Energy Blog: Capturing Carbon More Efficiently

Energy Blog: Capturing Carbon More Efficiently

Direct air capture of carbon dioxide is expensive. A recent discovery could make the process more efficient and cost effective, eventually.
Efforts to decarbonize the global economy hinge on a number of interrelated actions, from reducing electricity produced by fossil fuels to altering industrial processes. The name of the game is reducing the amount of carbon dioxide emissions, and almost every industry chips in a sizeable amount of those emissions annually. That wide range means there is really no simple or single solution to reducing greenhouse gas emissions.

Energy, for instance, accounts for a bit more than 73 percent of emissions. Individually, cement and concrete are the most consumed products globally. and its production emits over 4 billion metric tons of carbon dioxide annually. Many of the largest cement producers are implementing carbon-reduction projects, with the largest, Lafargeholcim, already committing to net-zero emissions.

There will be many alterations to production processes to meet goals, but the big-ticket technologies are going to be those that capture, utilize, or store emissions gathered from large point sources. If it isn’t used onsite, the captured emissions can be compressed and stored underground or transported to be used in industrial applications. According to the International Energy Agency, there now are about 35 commercial facilities using carbon capture technologies for industrial processes, power generation, or fuel transformation, capturing some 45 million tons of CO2 annually.

The number of direct air capture plants will grow by 2030. Credit: IEA
Direct air capture promises to be a workhorse technology. The technology is relatively simple. Machines fitted with giant fans suck air from the atmosphere, forcing it through filters and sorbents to separate the carbon dioxide. The filters are heated to release the material, and it can then be stored or used in products.

Climeworks, a Swiss company, has perhaps the most market penetration so far with its ORCA plant in Iceland that is capturing up to 4,000 tons of CO2 per year. Powered by a local geothermal generating station, the carbon dioxide is sent underground where it mineralizes.

There are now 18 DAC plants operating in Canada, Europe, and the U.S., reports IEA, but governments have committed $4 billion since 2020 for development and deployment. The technology, however, is expensive, because it takes more energy to capture the carbon dioxide diluted in the atmosphere. IEA estimates that costs could fall below $100 per ton of carbon dioxide with innovation and deployment.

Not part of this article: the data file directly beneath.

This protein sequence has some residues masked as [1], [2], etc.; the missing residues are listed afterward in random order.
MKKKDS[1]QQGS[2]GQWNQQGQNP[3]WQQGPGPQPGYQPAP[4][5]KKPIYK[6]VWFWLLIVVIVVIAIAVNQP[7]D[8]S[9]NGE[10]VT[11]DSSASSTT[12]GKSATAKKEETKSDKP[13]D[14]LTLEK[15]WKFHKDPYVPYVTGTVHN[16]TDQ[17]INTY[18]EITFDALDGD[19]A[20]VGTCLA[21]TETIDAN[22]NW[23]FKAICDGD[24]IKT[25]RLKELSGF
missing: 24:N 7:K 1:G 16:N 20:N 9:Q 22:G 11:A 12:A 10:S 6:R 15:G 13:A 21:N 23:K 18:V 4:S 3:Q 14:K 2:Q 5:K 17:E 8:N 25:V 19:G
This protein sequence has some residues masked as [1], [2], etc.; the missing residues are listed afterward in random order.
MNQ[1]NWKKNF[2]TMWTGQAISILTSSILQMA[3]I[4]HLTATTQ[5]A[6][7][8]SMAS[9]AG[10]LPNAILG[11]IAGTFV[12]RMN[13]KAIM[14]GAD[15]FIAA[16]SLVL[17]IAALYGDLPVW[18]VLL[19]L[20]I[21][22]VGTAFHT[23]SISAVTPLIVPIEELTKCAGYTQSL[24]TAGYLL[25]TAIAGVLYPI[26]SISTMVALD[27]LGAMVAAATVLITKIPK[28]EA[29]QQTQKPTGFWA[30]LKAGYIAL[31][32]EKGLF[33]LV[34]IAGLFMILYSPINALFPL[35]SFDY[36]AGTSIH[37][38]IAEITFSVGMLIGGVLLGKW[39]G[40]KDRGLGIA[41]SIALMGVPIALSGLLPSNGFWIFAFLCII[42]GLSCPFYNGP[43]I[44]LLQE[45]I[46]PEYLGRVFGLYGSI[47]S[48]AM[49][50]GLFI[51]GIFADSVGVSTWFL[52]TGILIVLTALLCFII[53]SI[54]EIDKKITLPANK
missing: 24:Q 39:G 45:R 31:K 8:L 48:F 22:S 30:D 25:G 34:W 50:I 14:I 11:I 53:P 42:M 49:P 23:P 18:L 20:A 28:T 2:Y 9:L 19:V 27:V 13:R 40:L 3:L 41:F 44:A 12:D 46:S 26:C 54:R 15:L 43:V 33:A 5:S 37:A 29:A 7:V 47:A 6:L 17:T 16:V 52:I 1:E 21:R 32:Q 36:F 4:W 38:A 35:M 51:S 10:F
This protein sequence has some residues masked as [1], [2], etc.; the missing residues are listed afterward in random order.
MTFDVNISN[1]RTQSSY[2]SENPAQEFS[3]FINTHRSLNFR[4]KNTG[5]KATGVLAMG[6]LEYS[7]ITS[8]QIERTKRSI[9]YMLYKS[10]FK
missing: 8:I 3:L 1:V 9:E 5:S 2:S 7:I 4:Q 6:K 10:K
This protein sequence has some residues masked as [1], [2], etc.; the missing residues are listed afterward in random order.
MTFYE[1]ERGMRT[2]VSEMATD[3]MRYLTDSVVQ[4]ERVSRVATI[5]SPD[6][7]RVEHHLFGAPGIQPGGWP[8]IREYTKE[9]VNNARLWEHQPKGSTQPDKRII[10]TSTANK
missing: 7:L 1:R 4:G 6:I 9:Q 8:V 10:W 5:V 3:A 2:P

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Researchers at Lehigh University recently developed a sorbent that may help meet that goal. The new copper-based sorbent could filter out carbon dioxide three times as well as those currently in use, improving performance and efficiency.

Arup Sengupta is the P.C. Rossin professor in the Department of Civil and Environmental Engineering, and co-author of the “Direct Air Capture (DAC) and Sequestration of CO2”, published recently in Science Advances. He and his team added copper to an amine-based sorbent commonly used for capture capture. Copper and nitrogen, the main component of the amine sorbent, combined to remove more carbon dioxide from the atmosphere, even if the gas is highly diluted.

It may offer another possibility for carbon disposal. In the lab, the hybrid material was brought into contact with seawater, and converted the captured carbon dioxide into baking soda. Theoretically, the alkaline material could be put in the ocean. Existing carbon capture plants must be sited where there is adequate and available underground storage. Putting the captured CO2/baking soda into ocean opens up a wealth of potential new sites for the capture plants.

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There’s a lot of work to be done before that can even be considered, including what might happen to oceans if large quantities of baking soda are dumped into them. The nest step is testing at a larger scale.

Discovery of the hybrid sorbent may be one of the innovations IEA is calling for to make the technology more attractive. For now it lists six priorities to ramp up direct air capture and deployment.
  1. Demonstrate DAC at scale as a priority.
  2. Foster innovation across the value chain.
  3. Identify and develop carbon dioxide storage.
  4. Develop internationally agreed approaches to DAC certification and accounting.
  5. Build international cooperation for accelerated deployment.

John Kosowatz is senior editor.

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